The more I read about this draft and listen to people tell me what to think about this draft, the more I’m arriving at this conclusion: a few years from now when we go through the exercise of looking back on the names that will be called starting on April 25 (which inevitably happens with every draft, and often too early) the first round will either be littered with booms, or busts, and nothing in between.
Of course, busts surface in every draft class. A bust is defined by more than just the player’s talent and what he achieved. Perhaps more importantly, a bust is gauged by a player’s success — or lack thereof — in relation to his draft position. Most obvious example of this ever: JaMarcus Russell is widely viewed as the worst bust in draft history, and he still would have retained that title regardless of where he was selected in the first round. But had he been selected, say, 16th overall, the stigma wouldn’t have been nearly as strong.
There’s no Andrew Luck or Robert Griffin III or Sam Bradford or Cam Newton in this draft. But there could be a few JaMarcus Russells.
We’re almost a week away from the first round (!!!), which means we’ve arrived at the point where you’ll repeatedly hear people in the know voice concerns about that very phenomenon. Without an anchor, certainty is difficult to find.
The latest was Chip Kelly yesterday. The new Eagles head coach and former Oregon coach spoke some heady words when he met with the media following Tuesday’s offseason workouts. Now more than ever, there’s no guarantees a week before the draft, and that’s a scary thing for a rookie head coach who holds the fourth overall pick.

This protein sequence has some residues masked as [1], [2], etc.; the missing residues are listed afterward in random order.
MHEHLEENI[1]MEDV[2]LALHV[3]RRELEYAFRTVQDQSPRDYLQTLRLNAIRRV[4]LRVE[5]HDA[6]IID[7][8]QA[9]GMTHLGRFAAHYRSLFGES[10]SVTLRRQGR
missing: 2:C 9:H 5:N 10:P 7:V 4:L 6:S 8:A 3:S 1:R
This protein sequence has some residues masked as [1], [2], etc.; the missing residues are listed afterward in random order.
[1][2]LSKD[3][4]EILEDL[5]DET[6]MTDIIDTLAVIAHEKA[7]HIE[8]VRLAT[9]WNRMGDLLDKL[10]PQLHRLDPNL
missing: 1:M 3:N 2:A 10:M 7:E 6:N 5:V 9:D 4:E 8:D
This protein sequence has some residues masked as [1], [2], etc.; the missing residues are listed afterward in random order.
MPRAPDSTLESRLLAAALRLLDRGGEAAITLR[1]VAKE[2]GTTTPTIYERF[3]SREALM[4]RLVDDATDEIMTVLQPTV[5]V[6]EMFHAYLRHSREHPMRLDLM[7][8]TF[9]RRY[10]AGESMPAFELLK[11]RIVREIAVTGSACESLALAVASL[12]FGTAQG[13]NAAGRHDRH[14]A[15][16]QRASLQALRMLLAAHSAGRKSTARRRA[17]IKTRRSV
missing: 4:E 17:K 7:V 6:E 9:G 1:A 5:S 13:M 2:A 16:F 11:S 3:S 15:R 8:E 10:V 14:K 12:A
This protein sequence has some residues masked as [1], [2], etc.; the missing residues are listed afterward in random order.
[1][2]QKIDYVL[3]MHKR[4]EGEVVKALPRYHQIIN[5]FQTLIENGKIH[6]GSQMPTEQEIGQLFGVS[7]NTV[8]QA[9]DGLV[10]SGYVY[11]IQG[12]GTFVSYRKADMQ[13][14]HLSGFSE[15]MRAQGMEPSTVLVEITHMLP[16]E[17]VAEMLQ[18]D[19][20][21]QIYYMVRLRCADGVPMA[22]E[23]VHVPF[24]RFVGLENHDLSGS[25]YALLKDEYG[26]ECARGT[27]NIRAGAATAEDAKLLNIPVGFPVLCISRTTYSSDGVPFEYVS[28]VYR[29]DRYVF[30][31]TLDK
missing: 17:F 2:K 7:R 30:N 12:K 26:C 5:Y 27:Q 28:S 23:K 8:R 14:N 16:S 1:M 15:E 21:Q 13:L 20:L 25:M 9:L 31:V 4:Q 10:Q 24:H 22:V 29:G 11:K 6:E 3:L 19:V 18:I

From the Philadelphia Inquirer:
“I think the draft has depth. I don’t think, there’s not an Andrew Luck or an RG3, who you say, ‘That guy is going to be a 10-year all-pro.’ . . . [Luck] was as close as there was to a can’t-miss guy. I don’t see that type of guy in this draft, at any position, to be honest with you.”
Fair enough, but this next part is what’s truly troubling for Kelly, and any other head coach or general manager who really want to totally screw up their top ten pick.
“If you look at the top five or six players in the draft, they weren’t the top high school players five years ago. Dion Jordan’s one of the top players out there, and we were smart enough at Oregon to recruit him as a wide receiver. He’s going to play outside linebacker or defensive end in the NFL.
“Lane Johnson was a high school quarterback, and now he’s a top pick. The list goes on and on. Ziggy Ansah was playing basketball. He went to BYU to play basketball, and now he might be a top 10 pick. It varies. I don’t know. I think there are some quality players in this draft, and that’s our job in this draft. But I don’t think by any stretch of the imagination there’s slam dunks.”
Freakish but very raw athleticism among front line players on either side of the ball could be found in abundance in the top 10 this year, and Anash is the most common example. But Sharrif Floyd, a hybrid defensive lineman, is up there too, as despite his explosiveness, it’s sometimes been difficult to determine exactly how he’ll be best utilized at the next level.
There’s even questions that linger around a seemingly more secure prospect in Tavon Austin. Can he survive at his size? Maybe and probably, but even if a general manager has heavy doubts, Austin’s upside will be far too attractive. When a blind eye is turned to caution because potential is overwhelming, that’s how the first-round disappointment/bust sausage is made.